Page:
Captain America: The Winter Soldier Review


Captain America: The Winter Soldier

Rating: Full Price

In a world where compromises have to be made, and trust is a commodity most people can’t afford, where does a person who has high morals and a belief in the goodness of people belong? Can a person change with the passage of time, or should they adapt and conform to what society wants them to be?

These are two of the main questions that surround CA: TWS. Steve Rogers/Captain America (Chris Evans) finds himself still struggling to fit into a world so many decades ahead of him. While it seems he is fitting in better than we saw in the Avengers, it is still a struggle for him. He repeatedly speaks of struggling to compromise, and feeling that he has choices and decisions taken from him, because of his unwillingness to compromise. Nick Fury (Samuel L. Jackson) makes it clear that very few people can be trusted in the world with any whole information, and that Steve needs to accept this, or decide that SHIELD, and the life he currently leads, is not the one he needs.

It is a crossroads that Steve is faced with, one that he has to face down repeatedly through the movie. On one path, is Natasha Romanova/Black Widow (Scarlett Johansson); an agent who has readily accepted the blood on her hands, and the secrets she has had to keep. On the other? Is a new character, Sam Wilson/Falcon (Anthony Mackie). Like Steve, he lost his best best friend in a war, and instead of continuing to fight, he decided to opt out, afterwards. That that sort of compromise that has to be made, wasn’t worth the effort. When the chips are down, though, Sam proves a true friend and comes to Steve’s aid, repeatedly. As a new character introduced into the Marvel Cinematic Universe, he was memorable and fun. Definitely full hero within his own right, and well played by Sam Wilson, Falcon gave a solid grounding to the film, and never felt as his presence was unnecessary.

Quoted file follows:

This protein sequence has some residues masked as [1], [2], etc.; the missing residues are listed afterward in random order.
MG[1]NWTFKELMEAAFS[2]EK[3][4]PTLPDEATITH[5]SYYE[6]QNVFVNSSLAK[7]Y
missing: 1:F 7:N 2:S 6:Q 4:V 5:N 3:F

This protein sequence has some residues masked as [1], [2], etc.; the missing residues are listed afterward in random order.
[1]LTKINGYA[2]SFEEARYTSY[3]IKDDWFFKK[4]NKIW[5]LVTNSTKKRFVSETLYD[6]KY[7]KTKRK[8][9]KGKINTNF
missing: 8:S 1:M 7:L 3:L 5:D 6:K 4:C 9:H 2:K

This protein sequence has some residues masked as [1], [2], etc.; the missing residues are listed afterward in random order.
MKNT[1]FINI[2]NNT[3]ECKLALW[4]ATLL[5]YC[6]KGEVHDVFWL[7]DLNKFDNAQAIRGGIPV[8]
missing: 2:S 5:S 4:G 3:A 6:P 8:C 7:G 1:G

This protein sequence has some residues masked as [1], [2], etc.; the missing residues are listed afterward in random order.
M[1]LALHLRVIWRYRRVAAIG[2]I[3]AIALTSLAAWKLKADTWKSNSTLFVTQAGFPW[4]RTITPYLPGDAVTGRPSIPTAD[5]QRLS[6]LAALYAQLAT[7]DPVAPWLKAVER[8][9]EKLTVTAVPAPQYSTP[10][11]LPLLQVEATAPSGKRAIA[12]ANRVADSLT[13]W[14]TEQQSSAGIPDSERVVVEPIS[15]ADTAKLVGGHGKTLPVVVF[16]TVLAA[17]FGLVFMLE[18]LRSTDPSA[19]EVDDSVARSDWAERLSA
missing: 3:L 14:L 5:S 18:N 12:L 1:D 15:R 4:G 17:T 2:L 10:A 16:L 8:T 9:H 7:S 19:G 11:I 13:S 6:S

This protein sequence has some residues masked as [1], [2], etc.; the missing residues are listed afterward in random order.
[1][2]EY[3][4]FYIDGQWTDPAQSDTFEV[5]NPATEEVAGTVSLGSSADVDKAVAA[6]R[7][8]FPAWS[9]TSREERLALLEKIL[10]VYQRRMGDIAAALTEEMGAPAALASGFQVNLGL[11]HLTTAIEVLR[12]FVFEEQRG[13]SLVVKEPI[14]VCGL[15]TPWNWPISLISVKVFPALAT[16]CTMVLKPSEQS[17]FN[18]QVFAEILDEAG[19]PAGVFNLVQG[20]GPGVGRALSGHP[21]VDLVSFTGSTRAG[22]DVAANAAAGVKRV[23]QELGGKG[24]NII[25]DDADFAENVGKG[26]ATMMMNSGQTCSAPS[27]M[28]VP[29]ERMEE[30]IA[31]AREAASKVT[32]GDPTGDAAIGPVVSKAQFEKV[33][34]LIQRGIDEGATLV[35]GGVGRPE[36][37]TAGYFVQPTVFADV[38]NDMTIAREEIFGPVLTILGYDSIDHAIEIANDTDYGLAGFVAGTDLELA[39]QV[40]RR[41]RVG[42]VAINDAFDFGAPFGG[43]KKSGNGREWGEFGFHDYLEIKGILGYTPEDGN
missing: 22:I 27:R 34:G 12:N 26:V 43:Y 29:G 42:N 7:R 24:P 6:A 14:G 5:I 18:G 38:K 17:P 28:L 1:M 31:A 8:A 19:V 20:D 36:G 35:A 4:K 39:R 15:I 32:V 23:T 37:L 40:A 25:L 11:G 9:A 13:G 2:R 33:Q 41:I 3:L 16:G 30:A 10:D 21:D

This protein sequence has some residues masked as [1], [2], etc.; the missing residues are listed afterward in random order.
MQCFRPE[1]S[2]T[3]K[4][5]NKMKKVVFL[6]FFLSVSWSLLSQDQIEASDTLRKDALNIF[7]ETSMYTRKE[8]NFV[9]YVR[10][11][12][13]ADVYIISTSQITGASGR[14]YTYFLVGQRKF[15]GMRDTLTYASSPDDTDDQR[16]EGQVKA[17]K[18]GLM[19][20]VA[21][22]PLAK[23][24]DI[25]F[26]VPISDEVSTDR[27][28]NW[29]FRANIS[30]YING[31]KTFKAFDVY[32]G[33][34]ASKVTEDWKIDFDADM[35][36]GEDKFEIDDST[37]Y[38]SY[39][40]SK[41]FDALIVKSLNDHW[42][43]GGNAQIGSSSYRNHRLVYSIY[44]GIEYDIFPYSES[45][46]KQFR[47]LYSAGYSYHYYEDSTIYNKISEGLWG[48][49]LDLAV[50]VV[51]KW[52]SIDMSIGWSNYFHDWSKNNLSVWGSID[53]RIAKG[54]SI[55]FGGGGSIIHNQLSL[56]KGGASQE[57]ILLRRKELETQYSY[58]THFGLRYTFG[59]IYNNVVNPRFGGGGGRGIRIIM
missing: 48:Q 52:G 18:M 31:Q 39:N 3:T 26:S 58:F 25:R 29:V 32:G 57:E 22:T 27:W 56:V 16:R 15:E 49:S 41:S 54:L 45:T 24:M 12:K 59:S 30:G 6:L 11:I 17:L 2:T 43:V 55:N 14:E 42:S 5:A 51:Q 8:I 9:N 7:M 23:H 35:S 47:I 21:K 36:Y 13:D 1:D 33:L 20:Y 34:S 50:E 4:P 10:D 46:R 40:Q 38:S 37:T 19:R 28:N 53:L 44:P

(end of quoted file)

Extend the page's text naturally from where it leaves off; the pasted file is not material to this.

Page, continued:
The villains of this story turn out to be Hydra, the same organization that Steve faced down in the last film. They are a greater threat than when last seen, and have definitely found ways to infiltrate to the heart of SHIELD, and all that Steve holds dear At their disposal is the titular Winter Soldier (Sebastian Stan). More machine than man, a brainwashed, soulless killing creature, he has ties to Steve that help solidify the idea that the past will never stay dead. This was where my only complaint about the movie truly lies. While the movie is called The Winter Soldier, there is a decided lack of him within the movie. We see him moving around, large fight scenes, but there is only one singular character scene with him–where we see him questioning his mission, himself. While the movie leaves the door open to more work towards resolution with this storyline, I would have liked to see more scenes where he was the focus, instead of him as the foil to Steve–the dark to his light.

This movie contains grand set pieces, and multiple large sprawling fights within Washington DC. Despite Steve’s super-human abilities, we never feel that the fights are completely easy for him. There is a kenetic force within each, propelling the movie (and us) forward. The fights between Steve and the Winter Soldier are probably the best, pitting two equally matched men against one another. Without giving anything away, their final fight is one of the more emotional fights I have seen. The movie also has a solid heart, and is not afraid to have the characters talk about their lives, giving them time to breathe and learn about one another, in ways we did not get to during The Avengers.

While we see no other Avengers within this film, Maria Hill (Cobie Smulders) does make an appearance halfway through the film, and while does not do a great deal, definitely is a nice addition. Robert Redford also has a great showing as Alexander Pierce, exuding charm and a cool confidence, an excellent foil to the more gruff Nick Fury.

While not a perfect film, I truly can’t recommend this movie enough. I felt it was, as a whole, much more enjoyable than the first Captain America film, and definitely worth the full price of admission. It is a fitting addition to the Marvel Cinematic Universe, and makes me excited for Avengers 2.


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